December 27, 2018
It’s only a matter of time now. Winter has just officially begun, and with it, sooner or later, will come the snow. What type of winter we’ll have and how much snow the state of Maryland will see is anyone’s guess, but it’s always safe to expect a few good-sized storms before spring arrives. And once the snow eventually falls, it has to go somewhere, which means a fair amount of shoveling if you have a driveway. But this winter, make sure that you shovel smart and safe so you can avoid an injury-related trip to our Laurel physical therapy clinic.
Most people dread the act of shoveling snow, which might lead them to rush through the process in order to get it done as quickly as possible. While this may get you back inside sooner, it could also lead to an injury. Using bad form and hurrying through shoveling duties can put stress on the lower back and lead to painful muscle strains. Low back pain is usually considered the most common injury from shoveling, and in extreme cases, it may even lead to a herniated disc. This usually occurs from twisting, turning, or bending too much, which can go on to harm the back muscles.
Fortunately for you, following some basic tips and taking necessary precautions will strongly reduce your risk for injuries like lower back pain and help you stay out of our Laurel physical therapy clinic. Once the snow does arrive and starts to pile up, keep these tips in mind to ensure you’re shoveling safely and properly. Doing so will help assure you have a pain-free shoveling experience throughout the winter:
9 crucial snow-shoveling safety tips to follow this winter
- 1) Stretch your back and warm up the body with a brisk walk before shoveling, and be sure to take frequent breaks throughout each session to stretch and hydrate
- 2) Use an ergonomically-designed shovel with a curved or adjustable handle and small, lightweight blade, which will make shoveling much easier
- 3) Start shoveling slowly, and gradually increase the workload as your muscles warm up; don’t rush into it or move too quickly while shoveling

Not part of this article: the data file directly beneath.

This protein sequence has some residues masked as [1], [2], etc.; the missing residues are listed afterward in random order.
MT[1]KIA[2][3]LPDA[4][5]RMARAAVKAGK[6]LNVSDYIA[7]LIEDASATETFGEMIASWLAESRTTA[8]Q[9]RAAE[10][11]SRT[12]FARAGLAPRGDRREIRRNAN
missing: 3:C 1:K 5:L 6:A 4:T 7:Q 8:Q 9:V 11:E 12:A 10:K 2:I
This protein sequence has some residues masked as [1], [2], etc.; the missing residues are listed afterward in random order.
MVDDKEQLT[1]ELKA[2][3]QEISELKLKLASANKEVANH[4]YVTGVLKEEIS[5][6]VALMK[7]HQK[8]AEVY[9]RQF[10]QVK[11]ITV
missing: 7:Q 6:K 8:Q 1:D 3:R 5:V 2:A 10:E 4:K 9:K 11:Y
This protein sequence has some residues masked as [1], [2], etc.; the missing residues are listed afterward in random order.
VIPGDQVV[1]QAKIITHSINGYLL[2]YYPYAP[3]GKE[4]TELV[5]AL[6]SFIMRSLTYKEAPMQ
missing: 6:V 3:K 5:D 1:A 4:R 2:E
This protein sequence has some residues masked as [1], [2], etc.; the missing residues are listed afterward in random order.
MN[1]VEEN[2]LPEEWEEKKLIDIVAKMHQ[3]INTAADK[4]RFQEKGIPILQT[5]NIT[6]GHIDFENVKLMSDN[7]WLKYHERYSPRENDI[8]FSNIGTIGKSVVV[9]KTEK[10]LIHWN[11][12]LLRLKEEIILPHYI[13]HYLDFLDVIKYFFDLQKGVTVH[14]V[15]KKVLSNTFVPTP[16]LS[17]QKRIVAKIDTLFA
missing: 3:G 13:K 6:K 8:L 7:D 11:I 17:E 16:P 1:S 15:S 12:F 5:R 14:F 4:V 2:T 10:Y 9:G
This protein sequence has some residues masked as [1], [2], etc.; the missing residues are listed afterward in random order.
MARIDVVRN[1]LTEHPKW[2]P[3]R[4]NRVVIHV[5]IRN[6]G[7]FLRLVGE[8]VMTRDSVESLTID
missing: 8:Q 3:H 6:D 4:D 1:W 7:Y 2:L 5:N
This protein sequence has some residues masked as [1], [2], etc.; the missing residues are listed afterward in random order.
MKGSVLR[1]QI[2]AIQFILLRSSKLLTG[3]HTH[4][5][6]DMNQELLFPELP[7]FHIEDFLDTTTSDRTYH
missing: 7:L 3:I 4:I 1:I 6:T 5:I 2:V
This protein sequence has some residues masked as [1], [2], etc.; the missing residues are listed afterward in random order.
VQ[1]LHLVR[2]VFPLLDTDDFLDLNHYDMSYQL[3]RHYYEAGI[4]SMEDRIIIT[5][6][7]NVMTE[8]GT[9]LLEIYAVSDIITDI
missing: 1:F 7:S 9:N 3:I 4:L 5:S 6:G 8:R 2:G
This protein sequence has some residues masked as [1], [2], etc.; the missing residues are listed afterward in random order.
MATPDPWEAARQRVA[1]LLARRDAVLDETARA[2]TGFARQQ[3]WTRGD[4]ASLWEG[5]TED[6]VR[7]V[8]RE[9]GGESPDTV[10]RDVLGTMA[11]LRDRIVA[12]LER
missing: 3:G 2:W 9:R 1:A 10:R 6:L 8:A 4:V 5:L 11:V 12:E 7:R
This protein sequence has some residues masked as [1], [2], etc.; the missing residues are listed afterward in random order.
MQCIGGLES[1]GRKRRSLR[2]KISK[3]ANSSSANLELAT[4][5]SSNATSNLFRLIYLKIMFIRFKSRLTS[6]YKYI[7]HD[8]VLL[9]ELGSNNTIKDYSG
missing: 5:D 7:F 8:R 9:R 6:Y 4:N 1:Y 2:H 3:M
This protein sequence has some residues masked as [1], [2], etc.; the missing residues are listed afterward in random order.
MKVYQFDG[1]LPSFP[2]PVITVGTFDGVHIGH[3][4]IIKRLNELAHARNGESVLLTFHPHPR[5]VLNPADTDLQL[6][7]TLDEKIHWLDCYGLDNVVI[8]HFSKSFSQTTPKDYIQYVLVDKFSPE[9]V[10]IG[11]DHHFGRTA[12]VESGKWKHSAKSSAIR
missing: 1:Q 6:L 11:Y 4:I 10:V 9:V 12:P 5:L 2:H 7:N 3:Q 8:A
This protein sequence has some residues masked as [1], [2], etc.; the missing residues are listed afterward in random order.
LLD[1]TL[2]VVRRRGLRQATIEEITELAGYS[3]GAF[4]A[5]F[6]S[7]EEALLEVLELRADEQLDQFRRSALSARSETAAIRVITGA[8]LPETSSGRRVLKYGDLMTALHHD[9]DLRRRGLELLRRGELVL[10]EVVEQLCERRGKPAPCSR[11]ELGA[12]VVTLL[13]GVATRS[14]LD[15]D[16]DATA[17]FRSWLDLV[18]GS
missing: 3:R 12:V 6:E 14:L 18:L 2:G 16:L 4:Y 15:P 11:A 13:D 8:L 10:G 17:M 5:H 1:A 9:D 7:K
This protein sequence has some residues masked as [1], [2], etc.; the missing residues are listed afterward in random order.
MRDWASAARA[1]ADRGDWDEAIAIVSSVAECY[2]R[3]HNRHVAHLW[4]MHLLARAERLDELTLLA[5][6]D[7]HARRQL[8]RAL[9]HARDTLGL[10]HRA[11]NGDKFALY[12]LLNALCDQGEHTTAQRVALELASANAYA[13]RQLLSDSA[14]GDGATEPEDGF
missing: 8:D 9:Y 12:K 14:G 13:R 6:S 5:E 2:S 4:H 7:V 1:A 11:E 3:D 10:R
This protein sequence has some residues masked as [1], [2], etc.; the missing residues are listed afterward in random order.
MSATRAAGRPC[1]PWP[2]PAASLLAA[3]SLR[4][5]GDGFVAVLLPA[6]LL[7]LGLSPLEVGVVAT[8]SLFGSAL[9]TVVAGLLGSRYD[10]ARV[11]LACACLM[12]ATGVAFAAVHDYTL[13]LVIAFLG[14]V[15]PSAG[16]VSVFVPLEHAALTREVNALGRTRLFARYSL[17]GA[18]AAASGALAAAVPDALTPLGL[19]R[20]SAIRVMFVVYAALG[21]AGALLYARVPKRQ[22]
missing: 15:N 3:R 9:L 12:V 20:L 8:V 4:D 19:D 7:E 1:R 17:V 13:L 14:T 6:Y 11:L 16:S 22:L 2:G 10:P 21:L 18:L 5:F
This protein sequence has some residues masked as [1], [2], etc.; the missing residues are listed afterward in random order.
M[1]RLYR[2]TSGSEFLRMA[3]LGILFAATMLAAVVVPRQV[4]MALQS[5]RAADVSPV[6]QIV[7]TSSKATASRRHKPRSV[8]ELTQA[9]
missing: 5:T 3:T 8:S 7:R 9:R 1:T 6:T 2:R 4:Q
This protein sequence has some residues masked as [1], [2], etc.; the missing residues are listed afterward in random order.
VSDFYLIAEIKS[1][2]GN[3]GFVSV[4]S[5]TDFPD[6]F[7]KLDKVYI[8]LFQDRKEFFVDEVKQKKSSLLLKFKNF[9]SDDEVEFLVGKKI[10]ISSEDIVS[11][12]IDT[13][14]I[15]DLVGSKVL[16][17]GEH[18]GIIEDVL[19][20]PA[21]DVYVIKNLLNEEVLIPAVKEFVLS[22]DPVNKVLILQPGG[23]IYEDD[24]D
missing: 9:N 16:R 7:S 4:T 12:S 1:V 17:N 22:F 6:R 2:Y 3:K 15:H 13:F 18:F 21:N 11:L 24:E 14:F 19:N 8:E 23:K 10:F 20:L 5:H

- 4) Practice good posture: use the same techniques used while lifting heavy objects (bend from the knees instead of the waist, lift with legs), keep your back straight and always face the snow you’re lifting with your shoulders and hips square
- 5) Try to shovel newer, fresher snow while avoiding older snow and ice
- 6) Avoid twisting your torso or tossing heavy loads of snow; take smaller scoops and push the heavier ones to the side
- 7) If you do have to lift a large load of snow, grip the shovel with one hand as close to the blade as possible and the other firmly on the handle
- 8) Wear shoes or boots with good tread to avoid slipping on snow or ice
- 9) If you experience any extreme shortness of breath and/or chest pain, stop shoveling immediately; be aware of these and other signs of a heart attack, and seek out emergency medical attention if you notice any of them
If you do happen to experience any back pain while shoveling, the worst thing you can do is push through it. This can make the pain worse, and possibly render you helpless for a longer period of time. Instead, stop shoveling, and take some time to rest. If the pain continues, it’s best to see us in order to figure out what the problem is and determine the best course of action. Contact CAM Physical Therapy and Wellness Services at 301-776-9443 to schedule an appointment at any of our four clinics in Hyattsville, Laurel, Glenn Dale/Bowie, or our newest location in Silver Spring, MD, or you can click here for more information on safe shoveling techniques.